• You get to listen to your cantankerous hostess (me) moan about all her aches and pains. Fun for me—not so much for the rest of the bunch.

• Football games are being televised on every single channel—even cable. Yuck. Fun for guys. Fun for gals who like to watch big husky men act like babies, or who like to dance like they’re on the movie set of Staying Alive.

• After you’ve thrown away all the dirty dishes, there’s a floor to be mopped.

• You ‘accidentally’ loosen the kitchen pipe under the sink and flood the floor. Hubby mops the mess up. Floor is mopped.

• You drag yourself to the nearest sofa, collapse, then tell your guests to, “go home.”

• On their way out, you holler, “Thanks for coming. See you all next year for some more fun.”

How to help Indie Authors – A Primer

P.C. Zick

Help an IndieHow to help Indie Authors – A Primer for family, friends, fans, and other Indie Writers

It’s not easy taking the route of Indie Author or any route as an author. The field is crowded, and it’s hard for readers to sift through it all. So in addition to writing, most of us Indies spend a great deal of time promoting our work. Most of us try not to annoy our friends and family, but it’s inevitable that many of them will see our promotional stuff. So as we move into the holiday season, I’d like to give some advice to anyone associated with an author. Also, there’s a little bit of advice for other authors as well. I wish you peace and relaxation during the coming season. Take the time to read a book, maybe even from an Indie Author in your life.

Besides buying the books of your…

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The Helpfulness and Camaraderie of a Writers Group

River Ram Press #InspireWriters #InspireReaders


I moved from Rochester, New York, to Syracuse, New York in 2008. I didn’t have any friends in Syracuse, having left many of my friends and a large extended family in Rochester. Now that I’ve lived here for six years, I have many Syracuse friends and go back to Rochester frequently to see my friends and family there. I feel as though I have one foot in Syracuse and one in Rochester, and I’m grateful that the two cities are neighbors.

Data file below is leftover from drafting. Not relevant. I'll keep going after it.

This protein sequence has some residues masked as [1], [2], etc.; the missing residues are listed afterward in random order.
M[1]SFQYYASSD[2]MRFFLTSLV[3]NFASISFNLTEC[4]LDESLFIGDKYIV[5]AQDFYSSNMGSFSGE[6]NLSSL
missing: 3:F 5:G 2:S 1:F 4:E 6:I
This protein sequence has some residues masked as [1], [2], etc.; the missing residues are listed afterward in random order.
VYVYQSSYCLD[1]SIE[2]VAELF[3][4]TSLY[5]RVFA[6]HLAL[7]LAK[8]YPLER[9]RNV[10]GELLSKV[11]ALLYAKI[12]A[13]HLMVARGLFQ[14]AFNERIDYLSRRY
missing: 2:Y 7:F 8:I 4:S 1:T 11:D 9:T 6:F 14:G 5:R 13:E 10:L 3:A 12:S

I’ve made most of the friends I have here through the Central New York Creative Writers Café, a writers group I joined through ( I joined the group in October of 2008, just months after it was founded in April of 2008 by a mysterious man we know only as John. In December of 2008, John told us that he wanted to either close down the…

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Who Wants to Read Your Self-Published Book?


Love Indies Pic


You may have read an interesting article in the Washington Post recently, entitled, “No, I don’t want to read your self-published book.”

This particular article evolved from a letter from the editor in Horn Book Magazine.

The context of the letter is to explain, essentially, to indie writers why publications that review traditionally published books can’t consider reviewing self-published books.

This is in spite of the big “BUT”—i.e. but there are a few outstanding indie books, yet there are also some bad traditionally published books.


I think it’s great news for self-published authors:

  • In the beginning, traditional publishers and professional book reviewers simply IGNORED self-published books.
  • Self-publishing has grown tremendously. There are many millions of self-published books being sold and read each year, taking up a very significant market share.
  • We’ve finally caught the attention of traditional publishers and, now, even editors who…